Here is a whole pile of news. Thanks to chris for some of it!
ah... memories of ratm....
Bill Gates is testifying today in the Microsoft antitrust case. Here's the 5 page executive summary (pdf) and here's the 163-page full version (1.1 MB pdf). Bill waxes on about the early days, talks about .NET, xml, and why Microsoft should not be penalized for its role as 800 lb. Gorilla. (Developers, Developers, Developers)" Other readers point to the BBC story on Gates' testimony, as well as a similar one at Yahoo!.
View: Slashdot Article
Ms roadmaps Updated
The Windows .Net Server operating system probably will reach customers' hands sometime next year, and its successor will go "beyond 2003," Jim Allchin, Microsoft Corp.'s group vice president of platforms, said yesterday. Allchin told attendees to the company's Windows Hardware Engineering Conference 2002 in Seattle that he expects Windows .Net Server to be released "later this calendar year, from at least a manufacturing perspective" -- in line with the company's most recent predictions issued early last month.
But Allchin's statement that the server software product probably will be in customer's hands sometime next year could represent a "big slip," according to Tom Bittman, an analyst at Stamford, Conn.-based Gartner Inc. Bittman said he expects Windows .Net Server to be released to manufacturers in September or October, meaning the shipped product could be in customers' hands by the end of the year.
Ms cramping wi-fi's style?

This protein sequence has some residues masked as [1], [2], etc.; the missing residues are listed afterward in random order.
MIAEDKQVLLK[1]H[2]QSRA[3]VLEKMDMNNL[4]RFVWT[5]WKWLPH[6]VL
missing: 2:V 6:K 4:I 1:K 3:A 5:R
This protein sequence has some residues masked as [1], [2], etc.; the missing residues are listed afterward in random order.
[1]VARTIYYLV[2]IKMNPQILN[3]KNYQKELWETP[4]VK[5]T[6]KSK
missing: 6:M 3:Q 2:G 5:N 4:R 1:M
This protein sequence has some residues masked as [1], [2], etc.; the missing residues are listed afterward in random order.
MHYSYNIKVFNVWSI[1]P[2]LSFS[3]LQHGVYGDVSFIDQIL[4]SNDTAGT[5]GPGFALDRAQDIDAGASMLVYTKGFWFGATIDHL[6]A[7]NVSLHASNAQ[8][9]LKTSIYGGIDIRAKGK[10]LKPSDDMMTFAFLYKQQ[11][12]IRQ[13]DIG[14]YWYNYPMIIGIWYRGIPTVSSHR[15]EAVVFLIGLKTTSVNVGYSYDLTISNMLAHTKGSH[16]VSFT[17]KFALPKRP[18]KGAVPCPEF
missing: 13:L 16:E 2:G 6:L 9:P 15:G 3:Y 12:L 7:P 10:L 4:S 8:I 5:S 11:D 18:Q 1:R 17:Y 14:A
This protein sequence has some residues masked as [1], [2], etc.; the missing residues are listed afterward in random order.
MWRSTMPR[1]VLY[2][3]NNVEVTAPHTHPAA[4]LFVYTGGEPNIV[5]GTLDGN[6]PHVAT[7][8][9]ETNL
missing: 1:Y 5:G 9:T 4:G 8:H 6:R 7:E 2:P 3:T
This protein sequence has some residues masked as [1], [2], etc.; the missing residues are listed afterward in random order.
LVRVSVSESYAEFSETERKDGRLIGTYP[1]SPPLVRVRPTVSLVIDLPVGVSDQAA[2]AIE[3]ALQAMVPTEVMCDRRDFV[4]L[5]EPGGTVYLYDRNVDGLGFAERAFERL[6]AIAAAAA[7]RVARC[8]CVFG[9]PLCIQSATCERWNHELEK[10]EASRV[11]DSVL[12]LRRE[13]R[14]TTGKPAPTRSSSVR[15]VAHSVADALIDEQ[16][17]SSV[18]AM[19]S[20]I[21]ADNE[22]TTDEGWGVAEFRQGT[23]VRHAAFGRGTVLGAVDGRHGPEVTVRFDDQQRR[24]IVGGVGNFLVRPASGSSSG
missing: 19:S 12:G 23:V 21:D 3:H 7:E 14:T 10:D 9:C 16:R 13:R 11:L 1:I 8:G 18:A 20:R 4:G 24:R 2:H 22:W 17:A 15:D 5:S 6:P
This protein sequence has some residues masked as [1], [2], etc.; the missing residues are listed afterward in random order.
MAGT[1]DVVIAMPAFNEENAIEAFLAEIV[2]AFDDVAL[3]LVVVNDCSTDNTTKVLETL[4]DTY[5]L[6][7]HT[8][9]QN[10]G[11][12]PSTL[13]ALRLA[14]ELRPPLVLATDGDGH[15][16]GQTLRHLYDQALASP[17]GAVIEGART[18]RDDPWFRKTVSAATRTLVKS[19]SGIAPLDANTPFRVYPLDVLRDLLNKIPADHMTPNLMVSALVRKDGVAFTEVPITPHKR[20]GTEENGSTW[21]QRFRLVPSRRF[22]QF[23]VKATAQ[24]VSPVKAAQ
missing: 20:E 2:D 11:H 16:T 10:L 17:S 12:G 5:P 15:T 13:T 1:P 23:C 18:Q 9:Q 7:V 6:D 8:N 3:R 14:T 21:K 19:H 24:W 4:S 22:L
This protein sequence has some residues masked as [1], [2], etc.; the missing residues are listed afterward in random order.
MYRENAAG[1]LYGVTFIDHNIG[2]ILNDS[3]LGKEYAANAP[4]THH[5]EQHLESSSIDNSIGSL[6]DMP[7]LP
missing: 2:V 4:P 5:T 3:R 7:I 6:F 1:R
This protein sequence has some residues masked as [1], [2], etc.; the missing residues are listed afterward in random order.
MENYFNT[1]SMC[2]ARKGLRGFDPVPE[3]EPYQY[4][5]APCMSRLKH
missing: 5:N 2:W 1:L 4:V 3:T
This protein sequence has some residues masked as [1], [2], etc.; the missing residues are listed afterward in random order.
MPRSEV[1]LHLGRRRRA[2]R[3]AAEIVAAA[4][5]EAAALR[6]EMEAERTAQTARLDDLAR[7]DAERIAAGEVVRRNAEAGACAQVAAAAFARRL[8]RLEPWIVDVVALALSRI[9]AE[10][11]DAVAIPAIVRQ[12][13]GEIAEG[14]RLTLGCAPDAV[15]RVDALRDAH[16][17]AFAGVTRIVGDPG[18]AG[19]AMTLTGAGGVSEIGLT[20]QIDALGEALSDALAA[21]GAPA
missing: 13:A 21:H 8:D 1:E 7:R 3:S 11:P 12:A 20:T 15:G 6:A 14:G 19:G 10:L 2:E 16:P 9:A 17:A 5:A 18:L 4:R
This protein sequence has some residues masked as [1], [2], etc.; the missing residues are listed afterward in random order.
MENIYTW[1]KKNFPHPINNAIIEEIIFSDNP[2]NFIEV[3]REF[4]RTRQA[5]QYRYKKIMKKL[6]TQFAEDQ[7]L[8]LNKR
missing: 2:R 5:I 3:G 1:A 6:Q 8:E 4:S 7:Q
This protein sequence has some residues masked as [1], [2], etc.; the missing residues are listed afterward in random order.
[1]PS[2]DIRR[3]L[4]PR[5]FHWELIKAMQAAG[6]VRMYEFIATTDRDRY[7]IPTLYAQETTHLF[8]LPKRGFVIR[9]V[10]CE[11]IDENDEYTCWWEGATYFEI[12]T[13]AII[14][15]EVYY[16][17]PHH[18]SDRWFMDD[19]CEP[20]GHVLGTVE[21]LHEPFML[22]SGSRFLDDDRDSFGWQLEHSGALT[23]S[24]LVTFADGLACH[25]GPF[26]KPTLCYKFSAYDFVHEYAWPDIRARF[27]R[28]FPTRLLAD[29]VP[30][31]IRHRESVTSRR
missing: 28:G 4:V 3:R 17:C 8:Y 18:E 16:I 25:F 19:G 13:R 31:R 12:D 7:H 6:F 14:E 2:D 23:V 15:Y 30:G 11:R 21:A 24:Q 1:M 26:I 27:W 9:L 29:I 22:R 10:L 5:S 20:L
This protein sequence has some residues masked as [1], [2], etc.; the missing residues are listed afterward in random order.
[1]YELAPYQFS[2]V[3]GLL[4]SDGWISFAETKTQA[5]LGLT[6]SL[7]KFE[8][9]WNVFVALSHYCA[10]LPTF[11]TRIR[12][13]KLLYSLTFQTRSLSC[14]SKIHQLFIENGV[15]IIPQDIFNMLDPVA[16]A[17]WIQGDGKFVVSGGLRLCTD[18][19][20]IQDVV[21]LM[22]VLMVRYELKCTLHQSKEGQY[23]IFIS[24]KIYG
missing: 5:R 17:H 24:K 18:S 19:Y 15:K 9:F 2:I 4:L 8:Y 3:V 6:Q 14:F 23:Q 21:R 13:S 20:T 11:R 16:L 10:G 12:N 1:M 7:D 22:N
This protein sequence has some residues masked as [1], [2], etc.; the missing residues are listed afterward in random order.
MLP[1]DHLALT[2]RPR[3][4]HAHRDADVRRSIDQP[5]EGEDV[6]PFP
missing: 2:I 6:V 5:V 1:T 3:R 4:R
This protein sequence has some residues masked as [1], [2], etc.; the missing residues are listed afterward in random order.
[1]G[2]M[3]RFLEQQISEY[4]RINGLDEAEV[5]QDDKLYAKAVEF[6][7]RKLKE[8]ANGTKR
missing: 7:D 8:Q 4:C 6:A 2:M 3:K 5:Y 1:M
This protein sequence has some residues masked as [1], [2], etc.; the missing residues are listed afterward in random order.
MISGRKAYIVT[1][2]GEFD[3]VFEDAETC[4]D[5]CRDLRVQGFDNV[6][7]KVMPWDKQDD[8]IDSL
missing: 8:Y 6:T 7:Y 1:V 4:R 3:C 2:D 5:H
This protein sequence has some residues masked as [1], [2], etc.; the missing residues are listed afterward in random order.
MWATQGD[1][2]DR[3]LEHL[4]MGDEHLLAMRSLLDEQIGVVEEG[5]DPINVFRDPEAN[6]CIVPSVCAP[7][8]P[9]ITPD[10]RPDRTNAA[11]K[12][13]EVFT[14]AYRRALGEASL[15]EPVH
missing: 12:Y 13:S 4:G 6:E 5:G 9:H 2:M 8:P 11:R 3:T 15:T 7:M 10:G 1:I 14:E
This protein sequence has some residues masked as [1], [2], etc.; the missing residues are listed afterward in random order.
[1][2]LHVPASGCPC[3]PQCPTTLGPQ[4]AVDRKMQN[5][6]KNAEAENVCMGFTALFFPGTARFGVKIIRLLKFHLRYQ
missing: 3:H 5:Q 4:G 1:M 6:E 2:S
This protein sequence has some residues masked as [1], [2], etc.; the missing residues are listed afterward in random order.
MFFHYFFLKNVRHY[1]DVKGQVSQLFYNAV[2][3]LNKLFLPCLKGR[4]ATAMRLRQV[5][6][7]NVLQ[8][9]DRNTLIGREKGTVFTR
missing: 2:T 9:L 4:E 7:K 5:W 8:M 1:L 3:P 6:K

Lets hope we dont go down the "winmodem" route...
Wireless operators want to complement their 3G strategies using Wi-Fi. Vendors want to develop solutions that will allow seamless roaming between the two kinds of networks. Microsoft stands in the way. Efforts to facilitate roaming between Wi-Fi wireless LANs and 3G networks are stuck in neutral because of Microsoft''s indecision on supporting mobile IP in its Windows operating system.
Lucent Technologies, convinced that a huge data roaming market exists for wide area wireless service providers, is developing ways to integrate Wi-Fi networks based on the 802.11b standard with CDMA 1X and UMTS networks so that carriers can authenticate and bill customers. But before laptops and PDAs can switch between Wi-Fi networks and 3G networks, Microsoft needs to support mobile IP within its Windows operating system. The software giant is stonewalling on doing that, and Lucent officials are getting impatient.
"We have a surprising disconnect between [Microsoft] and the mobility community," said Paul Mankiewich, chief technology officer for Lucent's mobility solutions group. Sources said Ericsson is having similar troubles with Microsoft, but an Ericsson spokeswoman declined to comment.
Getting support for Tablet PC
its a pc, on a tablet. a tablet pc. right.
ALEX LOEB, AS vice president of the Tablet PC division for Microsoft, will be very much in demand this week as she tries to gain more support for Microsoft's vision of the future of notebooks. In an interview with InfoWorld Editor in Chief Michael Vizard and Test Center Director Steve Gillmor, Loeb talks about how Microsoft expects to redefine the mobile computing experience.